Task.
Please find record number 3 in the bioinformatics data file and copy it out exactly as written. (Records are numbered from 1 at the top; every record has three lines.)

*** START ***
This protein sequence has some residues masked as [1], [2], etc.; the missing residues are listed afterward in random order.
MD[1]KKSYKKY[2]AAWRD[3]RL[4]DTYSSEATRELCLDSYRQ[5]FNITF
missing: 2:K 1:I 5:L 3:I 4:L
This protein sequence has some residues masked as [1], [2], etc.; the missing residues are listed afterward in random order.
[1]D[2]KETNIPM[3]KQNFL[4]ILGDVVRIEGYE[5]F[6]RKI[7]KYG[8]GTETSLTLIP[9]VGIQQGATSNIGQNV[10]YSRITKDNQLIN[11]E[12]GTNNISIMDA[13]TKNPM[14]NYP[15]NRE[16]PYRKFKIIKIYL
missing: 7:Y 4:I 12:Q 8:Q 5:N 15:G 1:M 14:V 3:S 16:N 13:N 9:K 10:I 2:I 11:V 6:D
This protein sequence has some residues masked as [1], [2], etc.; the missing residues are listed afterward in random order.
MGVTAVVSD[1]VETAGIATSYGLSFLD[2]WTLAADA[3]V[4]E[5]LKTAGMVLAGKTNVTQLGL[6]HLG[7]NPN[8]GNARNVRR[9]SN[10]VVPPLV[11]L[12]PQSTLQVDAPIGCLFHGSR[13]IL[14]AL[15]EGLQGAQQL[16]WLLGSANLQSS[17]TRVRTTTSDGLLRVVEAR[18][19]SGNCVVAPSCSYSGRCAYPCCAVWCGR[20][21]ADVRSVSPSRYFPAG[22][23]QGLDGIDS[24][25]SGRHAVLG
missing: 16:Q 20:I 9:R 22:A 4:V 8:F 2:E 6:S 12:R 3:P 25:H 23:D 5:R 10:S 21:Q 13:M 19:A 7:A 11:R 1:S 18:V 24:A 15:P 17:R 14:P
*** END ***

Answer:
This protein sequence has some residues masked as [1], [2], etc.; the missing residues are listed afterward in random order.
MGVTAVVSD[1]VETAGIATSYGLSFLD[2]WTLAADA[3]V[4]E[5]LKTAGMVLAGKTNVTQLGL[6]HLG[7]NPN[8]GNARNVRR[9]SN[10]VVPPLV[11]L[12]PQSTLQVDAPIGCLFHGSR[13]IL[14]AL[15]EGLQGAQQL[16]WLLGSANLQSS[17]TRVRTTTSDGLLRVVEAR[18][19]SGNCVVAPSCSYSGRCAYPCCAVWCGR[20][21]ADVRSVSPSRYFPAG[22][23]QGLDGIDS[24][25]SGRHAVLG
missing: 16:Q 20:I 9:R 22:A 4:V 8:F 2:E 6:S 12:R 3:P 25:H 23:D 5:R 10:S 21:Q 13:M 19:A 7:A 11:R 1:S 18:V 24:A 15:P 17:R 14:P